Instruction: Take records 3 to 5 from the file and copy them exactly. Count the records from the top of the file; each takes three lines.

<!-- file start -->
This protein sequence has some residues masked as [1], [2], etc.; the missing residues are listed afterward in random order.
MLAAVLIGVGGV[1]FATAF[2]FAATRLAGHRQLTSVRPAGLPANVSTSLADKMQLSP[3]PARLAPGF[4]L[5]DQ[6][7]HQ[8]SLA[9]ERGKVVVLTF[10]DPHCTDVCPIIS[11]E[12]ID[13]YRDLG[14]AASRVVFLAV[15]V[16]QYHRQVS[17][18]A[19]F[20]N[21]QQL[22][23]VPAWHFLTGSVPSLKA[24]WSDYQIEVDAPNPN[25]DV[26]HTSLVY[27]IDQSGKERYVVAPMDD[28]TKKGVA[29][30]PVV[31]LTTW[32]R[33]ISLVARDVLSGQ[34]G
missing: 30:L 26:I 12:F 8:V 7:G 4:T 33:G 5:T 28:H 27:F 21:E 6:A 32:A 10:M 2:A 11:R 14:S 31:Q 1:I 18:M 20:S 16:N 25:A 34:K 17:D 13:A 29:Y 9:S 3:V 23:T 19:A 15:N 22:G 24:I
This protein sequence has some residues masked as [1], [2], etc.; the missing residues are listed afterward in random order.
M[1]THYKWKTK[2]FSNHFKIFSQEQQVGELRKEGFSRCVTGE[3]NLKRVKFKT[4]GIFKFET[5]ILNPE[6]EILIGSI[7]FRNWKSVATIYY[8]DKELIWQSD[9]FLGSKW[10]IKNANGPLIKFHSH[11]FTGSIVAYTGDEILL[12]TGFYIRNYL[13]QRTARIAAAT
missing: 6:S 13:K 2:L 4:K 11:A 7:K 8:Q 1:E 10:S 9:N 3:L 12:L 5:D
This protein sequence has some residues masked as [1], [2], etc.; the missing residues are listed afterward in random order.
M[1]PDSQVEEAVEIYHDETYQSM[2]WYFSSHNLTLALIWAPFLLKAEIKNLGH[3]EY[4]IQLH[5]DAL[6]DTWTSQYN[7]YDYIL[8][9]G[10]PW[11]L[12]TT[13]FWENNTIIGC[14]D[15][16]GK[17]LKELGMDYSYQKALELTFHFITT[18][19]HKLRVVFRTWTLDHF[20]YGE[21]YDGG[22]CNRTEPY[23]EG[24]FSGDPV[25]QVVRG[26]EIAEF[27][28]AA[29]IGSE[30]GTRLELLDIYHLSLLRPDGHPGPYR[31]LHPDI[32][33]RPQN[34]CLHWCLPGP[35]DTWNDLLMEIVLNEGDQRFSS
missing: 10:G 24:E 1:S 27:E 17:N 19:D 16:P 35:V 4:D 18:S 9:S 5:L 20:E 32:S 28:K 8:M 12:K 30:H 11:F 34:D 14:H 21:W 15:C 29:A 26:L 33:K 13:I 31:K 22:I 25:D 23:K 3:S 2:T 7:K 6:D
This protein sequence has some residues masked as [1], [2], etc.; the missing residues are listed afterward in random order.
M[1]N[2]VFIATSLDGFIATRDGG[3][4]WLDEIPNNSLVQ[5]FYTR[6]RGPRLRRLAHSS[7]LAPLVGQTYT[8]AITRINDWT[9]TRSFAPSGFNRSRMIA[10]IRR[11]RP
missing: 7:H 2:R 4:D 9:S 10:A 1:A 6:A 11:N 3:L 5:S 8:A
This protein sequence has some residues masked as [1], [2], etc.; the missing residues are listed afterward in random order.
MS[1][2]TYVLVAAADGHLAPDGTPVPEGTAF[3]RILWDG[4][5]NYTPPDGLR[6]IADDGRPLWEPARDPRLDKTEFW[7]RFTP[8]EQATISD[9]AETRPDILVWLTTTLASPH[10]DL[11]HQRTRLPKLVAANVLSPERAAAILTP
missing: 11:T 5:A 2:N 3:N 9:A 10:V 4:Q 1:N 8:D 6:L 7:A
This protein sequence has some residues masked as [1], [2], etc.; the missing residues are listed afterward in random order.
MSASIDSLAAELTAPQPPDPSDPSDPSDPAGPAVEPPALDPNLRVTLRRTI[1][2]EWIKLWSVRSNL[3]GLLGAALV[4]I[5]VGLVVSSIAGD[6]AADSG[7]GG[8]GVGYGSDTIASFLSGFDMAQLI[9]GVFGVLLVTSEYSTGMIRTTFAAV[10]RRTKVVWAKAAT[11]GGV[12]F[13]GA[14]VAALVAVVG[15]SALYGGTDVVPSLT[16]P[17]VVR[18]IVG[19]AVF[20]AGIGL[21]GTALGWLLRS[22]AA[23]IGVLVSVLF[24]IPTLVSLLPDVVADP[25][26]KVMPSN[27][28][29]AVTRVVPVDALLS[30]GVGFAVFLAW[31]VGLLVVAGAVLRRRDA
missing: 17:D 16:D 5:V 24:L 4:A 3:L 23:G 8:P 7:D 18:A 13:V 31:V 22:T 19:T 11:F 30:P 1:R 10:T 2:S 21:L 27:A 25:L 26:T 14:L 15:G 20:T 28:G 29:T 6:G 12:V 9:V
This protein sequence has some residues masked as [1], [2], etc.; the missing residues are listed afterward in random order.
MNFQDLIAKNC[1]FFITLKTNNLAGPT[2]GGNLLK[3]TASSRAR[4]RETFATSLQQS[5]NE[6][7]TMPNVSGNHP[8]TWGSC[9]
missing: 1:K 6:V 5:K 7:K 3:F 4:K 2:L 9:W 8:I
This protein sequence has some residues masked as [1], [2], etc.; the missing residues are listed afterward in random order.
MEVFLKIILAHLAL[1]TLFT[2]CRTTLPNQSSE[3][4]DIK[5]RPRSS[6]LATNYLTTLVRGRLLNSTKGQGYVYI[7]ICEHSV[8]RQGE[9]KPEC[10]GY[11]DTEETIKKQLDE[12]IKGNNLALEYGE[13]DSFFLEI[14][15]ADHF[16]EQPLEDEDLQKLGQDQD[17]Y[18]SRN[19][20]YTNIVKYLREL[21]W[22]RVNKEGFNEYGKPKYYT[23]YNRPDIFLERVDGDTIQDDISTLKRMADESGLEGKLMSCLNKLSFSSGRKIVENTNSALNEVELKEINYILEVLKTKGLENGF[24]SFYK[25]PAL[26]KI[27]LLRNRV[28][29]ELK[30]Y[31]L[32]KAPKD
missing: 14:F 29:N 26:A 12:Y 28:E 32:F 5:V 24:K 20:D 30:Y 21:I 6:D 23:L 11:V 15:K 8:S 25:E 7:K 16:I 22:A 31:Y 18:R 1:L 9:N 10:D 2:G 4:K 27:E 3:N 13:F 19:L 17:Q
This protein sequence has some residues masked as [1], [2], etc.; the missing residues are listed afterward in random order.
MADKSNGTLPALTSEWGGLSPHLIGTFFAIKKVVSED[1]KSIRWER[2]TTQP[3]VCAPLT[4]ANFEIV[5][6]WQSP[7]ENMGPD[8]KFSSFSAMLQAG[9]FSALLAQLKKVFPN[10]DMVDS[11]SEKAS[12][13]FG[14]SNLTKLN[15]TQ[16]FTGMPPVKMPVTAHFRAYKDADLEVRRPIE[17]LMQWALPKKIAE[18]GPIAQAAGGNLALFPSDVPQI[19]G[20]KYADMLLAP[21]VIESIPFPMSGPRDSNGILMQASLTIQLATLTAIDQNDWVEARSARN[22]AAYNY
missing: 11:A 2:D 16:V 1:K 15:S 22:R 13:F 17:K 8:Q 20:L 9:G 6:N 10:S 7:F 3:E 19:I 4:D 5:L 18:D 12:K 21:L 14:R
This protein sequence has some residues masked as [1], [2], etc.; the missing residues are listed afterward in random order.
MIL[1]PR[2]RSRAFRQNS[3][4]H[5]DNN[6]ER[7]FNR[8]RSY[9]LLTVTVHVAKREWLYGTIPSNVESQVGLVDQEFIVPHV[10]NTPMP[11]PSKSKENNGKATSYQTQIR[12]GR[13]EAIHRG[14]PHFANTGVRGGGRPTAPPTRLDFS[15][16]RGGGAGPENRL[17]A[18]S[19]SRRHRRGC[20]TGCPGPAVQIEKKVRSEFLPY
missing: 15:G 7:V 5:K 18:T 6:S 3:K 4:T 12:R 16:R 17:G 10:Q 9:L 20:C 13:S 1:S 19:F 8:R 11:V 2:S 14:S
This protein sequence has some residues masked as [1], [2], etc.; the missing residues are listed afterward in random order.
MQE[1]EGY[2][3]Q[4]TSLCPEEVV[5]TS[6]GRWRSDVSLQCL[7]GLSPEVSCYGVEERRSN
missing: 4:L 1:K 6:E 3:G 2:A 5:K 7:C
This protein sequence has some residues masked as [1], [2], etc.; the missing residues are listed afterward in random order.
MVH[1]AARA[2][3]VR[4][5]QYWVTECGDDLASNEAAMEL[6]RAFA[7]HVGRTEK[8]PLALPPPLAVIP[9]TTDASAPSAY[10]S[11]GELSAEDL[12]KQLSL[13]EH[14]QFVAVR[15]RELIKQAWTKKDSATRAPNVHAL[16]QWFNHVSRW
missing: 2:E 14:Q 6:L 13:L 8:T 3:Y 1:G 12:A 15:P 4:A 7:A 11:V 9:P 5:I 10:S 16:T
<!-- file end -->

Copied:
This protein sequence has some residues masked as [1], [2], etc.; the missing residues are listed afterward in random order.
M[1]PDSQVEEAVEIYHDETYQSM[2]WYFSSHNLTLALIWAPFLLKAEIKNLGH[3]EY[4]IQLH[5]DAL[6]DTWTSQYN[7]YDYIL[8][9]G[10]PW[11]L[12]TT[13]FWENNTIIGC[14]D[15][16]GK[17]LKELGMDYSYQKALELTFHFITT[18][19]HKLRVVFRTWTLDHF[20]YGE[21]YDGG[22]CNRTEPY[23]EG[24]FSGDPV[25]QVVRG[26]EIAEF[27][28]AA[29]IGSE[30]GTRLELLDIYHLSLLRPDGHPGPYR[31]LHPDI[32][33]RPQN[34]CLHWCLPGP[35]DTWNDLLMEIVLNEGDQRFSS
missing: 10:G 24:E 1:S 27:E 17:N 19:D 16:P 35:V 4:D 18:S 9:S 5:L 20:E 32:S 28:K 8:M 12:K 30:H 11:F 34:D 14:H 21:W 15:C 29:A 26:L 33:K 13:I 31:K 22:I 25:D 23:K 3:S 2:T 7:K 6:D
This protein sequence has some residues masked as [1], [2], etc.; the missing residues are listed afterward in random order.
M[1]N[2]VFIATSLDGFIATRDGG[3][4]WLDEIPNNSLVQ[5]FYTR[6]RGPRLRRLAHSS[7]LAPLVGQTYT[8]AITRINDWT[9]TRSFAPSGFNRSRMIA[10]IRR[11]RP
missing: 7:H 2:R 4:D 9:S 10:A 1:A 6:A 11:N 3:L 5:S 8:A
This protein sequence has some residues masked as [1], [2], etc.; the missing residues are listed afterward in random order.
MS[1][2]TYVLVAAADGHLAPDGTPVPEGTAF[3]RILWDG[4][5]NYTPPDGLR[6]IADDGRPLWEPARDPRLDKTEFW[7]RFTP[8]EQATISD[9]AETRPDILVWLTTTLASPH[10]DL[11]HQRTRLPKLVAANVLSPERAAAILTP
missing: 11:T 5:A 2:N 3:N 9:A 10:V 4:Q 1:N 8:D 6:L 7:A